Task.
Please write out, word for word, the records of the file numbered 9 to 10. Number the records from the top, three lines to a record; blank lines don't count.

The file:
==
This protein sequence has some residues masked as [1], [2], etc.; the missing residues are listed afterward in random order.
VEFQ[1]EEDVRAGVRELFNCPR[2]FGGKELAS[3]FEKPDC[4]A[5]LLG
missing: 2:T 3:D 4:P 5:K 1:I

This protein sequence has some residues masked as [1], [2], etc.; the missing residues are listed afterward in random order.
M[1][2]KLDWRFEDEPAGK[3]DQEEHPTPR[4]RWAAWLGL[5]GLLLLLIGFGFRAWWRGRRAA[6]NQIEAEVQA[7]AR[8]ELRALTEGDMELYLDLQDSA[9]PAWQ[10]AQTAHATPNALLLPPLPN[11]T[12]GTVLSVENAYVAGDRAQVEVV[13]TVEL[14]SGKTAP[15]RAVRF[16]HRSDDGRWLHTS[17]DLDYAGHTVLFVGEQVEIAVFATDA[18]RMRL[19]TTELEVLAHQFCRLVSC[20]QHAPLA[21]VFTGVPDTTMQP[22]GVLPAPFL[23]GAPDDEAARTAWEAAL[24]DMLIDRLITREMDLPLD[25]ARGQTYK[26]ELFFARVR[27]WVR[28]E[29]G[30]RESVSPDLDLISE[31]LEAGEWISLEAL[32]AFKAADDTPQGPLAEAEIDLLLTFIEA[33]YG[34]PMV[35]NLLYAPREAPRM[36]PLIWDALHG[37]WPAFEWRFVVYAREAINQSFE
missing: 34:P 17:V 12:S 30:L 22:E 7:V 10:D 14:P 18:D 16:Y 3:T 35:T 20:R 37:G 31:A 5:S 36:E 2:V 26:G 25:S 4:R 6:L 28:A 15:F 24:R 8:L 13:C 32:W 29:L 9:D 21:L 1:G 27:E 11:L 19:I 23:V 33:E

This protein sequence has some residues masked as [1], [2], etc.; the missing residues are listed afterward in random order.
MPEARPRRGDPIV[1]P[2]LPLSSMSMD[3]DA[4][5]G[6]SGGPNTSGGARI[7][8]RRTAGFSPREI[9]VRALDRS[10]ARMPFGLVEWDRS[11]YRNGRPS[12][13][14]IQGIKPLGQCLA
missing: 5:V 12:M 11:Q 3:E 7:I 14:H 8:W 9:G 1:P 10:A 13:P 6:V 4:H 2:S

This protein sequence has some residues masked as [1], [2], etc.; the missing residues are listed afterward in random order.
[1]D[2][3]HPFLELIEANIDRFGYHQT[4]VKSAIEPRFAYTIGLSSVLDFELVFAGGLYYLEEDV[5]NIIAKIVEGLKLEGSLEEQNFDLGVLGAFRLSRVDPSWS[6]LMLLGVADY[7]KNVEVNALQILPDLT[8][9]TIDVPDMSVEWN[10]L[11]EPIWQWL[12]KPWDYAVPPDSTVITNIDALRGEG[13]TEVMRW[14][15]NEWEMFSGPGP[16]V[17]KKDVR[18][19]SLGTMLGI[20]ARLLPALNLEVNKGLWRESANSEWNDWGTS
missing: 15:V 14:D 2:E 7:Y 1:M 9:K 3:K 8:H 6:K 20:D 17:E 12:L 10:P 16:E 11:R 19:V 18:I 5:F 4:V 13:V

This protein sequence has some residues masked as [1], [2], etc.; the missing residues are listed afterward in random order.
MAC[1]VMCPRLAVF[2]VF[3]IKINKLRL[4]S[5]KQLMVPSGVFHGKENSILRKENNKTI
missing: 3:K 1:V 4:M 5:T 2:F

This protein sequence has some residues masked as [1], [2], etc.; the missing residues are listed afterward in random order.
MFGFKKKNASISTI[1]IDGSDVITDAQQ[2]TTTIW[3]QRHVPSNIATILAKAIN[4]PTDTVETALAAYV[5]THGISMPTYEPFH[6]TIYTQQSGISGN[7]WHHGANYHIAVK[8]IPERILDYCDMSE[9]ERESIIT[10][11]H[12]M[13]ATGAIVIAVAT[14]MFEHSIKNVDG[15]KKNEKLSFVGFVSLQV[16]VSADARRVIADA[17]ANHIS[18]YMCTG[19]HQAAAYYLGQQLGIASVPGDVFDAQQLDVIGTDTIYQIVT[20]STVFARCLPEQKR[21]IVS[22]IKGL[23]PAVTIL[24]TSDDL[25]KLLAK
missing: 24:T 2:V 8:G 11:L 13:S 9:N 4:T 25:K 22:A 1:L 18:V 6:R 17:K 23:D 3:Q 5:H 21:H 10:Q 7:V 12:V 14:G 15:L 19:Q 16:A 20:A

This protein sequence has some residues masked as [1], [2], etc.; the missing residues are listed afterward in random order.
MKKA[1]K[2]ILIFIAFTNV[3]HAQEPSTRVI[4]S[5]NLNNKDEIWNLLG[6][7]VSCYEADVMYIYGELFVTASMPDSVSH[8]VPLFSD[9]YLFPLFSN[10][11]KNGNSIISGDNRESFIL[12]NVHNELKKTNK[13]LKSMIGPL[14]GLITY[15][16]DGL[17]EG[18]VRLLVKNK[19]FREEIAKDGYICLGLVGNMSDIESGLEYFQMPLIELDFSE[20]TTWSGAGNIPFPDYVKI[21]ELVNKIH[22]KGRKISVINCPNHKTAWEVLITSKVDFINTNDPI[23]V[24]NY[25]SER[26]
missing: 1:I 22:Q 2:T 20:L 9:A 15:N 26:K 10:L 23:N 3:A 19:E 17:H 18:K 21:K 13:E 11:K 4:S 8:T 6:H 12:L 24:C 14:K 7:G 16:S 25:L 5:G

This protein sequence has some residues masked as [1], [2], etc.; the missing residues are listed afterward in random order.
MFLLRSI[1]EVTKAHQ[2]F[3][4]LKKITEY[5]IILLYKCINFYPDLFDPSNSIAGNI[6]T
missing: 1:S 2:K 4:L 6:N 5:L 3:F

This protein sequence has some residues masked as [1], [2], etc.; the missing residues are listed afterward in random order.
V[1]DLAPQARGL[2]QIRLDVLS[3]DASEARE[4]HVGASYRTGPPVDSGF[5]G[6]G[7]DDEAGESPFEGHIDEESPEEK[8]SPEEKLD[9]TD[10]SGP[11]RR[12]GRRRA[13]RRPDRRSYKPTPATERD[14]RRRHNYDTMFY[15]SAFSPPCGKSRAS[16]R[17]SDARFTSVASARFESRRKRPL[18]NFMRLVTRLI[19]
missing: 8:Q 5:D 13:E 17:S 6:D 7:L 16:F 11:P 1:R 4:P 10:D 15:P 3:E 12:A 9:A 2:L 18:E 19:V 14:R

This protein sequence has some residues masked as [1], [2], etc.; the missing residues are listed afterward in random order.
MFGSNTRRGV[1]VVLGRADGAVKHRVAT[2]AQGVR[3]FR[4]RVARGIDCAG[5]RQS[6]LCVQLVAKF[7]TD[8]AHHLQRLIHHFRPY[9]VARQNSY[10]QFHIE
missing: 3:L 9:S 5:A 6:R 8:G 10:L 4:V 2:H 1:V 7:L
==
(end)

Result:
This protein sequence has some residues masked as [1], [2], etc.; the missing residues are listed afterward in random order.
V[1]DLAPQARGL[2]QIRLDVLS[3]DASEARE[4]HVGASYRTGPPVDSGF[5]G[6]G[7]DDEAGESPFEGHIDEESPEEK[8]SPEEKLD[9]TD[10]SGP[11]RR[12]GRRRA[13]RRPDRRSYKPTPATERD[14]RRRHNYDTMFY[15]SAFSPPCGKSRAS[16]R[17]SDARFTSVASARFESRRKRPL[18]NFMRLVTRLI[19]
missing: 8:Q 5:D 13:E 17:S 6:D 7:L 16:F 11:P 1:R 4:P 10:D 15:P 3:E 12:A 9:A 2:L 18:E 19:V 14:R

This protein sequence has some residues masked as [1], [2], etc.; the missing residues are listed afterward in random order.
MFGSNTRRGV[1]VVLGRADGAVKHRVAT[2]AQGVR[3]FR[4]RVARGIDCAG[5]RQS[6]LCVQLVAKF[7]TD[8]AHHLQRLIHHFRPY[9]VARQNSY[10]QFHIE
missing: 3:L 9:S 5:A 6:R 8:G 10:L 4:V 2:H 1:V 7:L